The European Central Bank has acted. Across the 17-nation Eurozone, the benchmark re-financing rate was slashed on Thursday, from 0.5pc to a record low of 0.25pc. In Greece, Spain and other economically-fragile Eurozone members, where inflation is worryingly low, many welcomed the ECB’s action. In Germany, with its historic inflation aversion, Teutonic eyebrows were raised.
What’s beyond debate is that this latest ECB move is the prelude to a renewed round of money-printing. While America’s quantitative easing is meant to be “tapering soon”, in Western Europe the funny-money dials have just been turned up.
“This sucker could go down”. So said George W. Bush back in 2008, at the height of the global financial storm. The then US President was referring to the massive risks facing the world’s largest economy following the Lehman collapse. Could Dubya’s prosaic words now be applied to the euro? Will Cyprus quit the single currency?
The “bail-in” deal imposed on this tiny Mediterranean nation last week is better than the one mooted less than a fortnight ago. The lunacy of penalizing insured deposits, those under €100,000, has been avoided. While the atmosphere in Cyprus is tense, it is also obviously a relief that, since the banks re-opened their doors last Thursday, after almost a fortnight shut, there’s been no serious civil unrest.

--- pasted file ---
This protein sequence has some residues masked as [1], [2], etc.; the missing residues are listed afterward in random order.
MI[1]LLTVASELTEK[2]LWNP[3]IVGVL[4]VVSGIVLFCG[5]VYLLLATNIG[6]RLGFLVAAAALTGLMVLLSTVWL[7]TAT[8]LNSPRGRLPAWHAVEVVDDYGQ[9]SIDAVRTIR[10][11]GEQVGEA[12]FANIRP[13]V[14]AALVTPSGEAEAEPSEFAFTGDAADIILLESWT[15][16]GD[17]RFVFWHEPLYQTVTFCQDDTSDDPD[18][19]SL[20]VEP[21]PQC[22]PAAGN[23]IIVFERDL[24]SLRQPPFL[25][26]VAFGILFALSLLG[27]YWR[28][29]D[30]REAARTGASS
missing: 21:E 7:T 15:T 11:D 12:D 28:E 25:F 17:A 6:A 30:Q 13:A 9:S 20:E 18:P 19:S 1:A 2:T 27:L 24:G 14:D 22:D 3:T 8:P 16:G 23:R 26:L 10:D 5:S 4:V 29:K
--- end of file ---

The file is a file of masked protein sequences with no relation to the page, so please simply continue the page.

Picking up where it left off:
It’s tempting to dismiss events in Cyprus as insignificant. Mainstream politicians and investors, desperate to keep the flame of Western recovery flickering and the asset price rally on track, insist that the country is “a special case”. After all, they say, this tiny Mediterranean nation accounts for less than one third of one percent of the Eurozone economy.
The hole caused by a pin, though, is an even smaller percentage of the surface area of an inflated balloon. It still causes a pretty big bang. The hard, sharp realities of the single currency’s internal contradictions, similarly, now loom over all member states and, in fact, the entire world economy.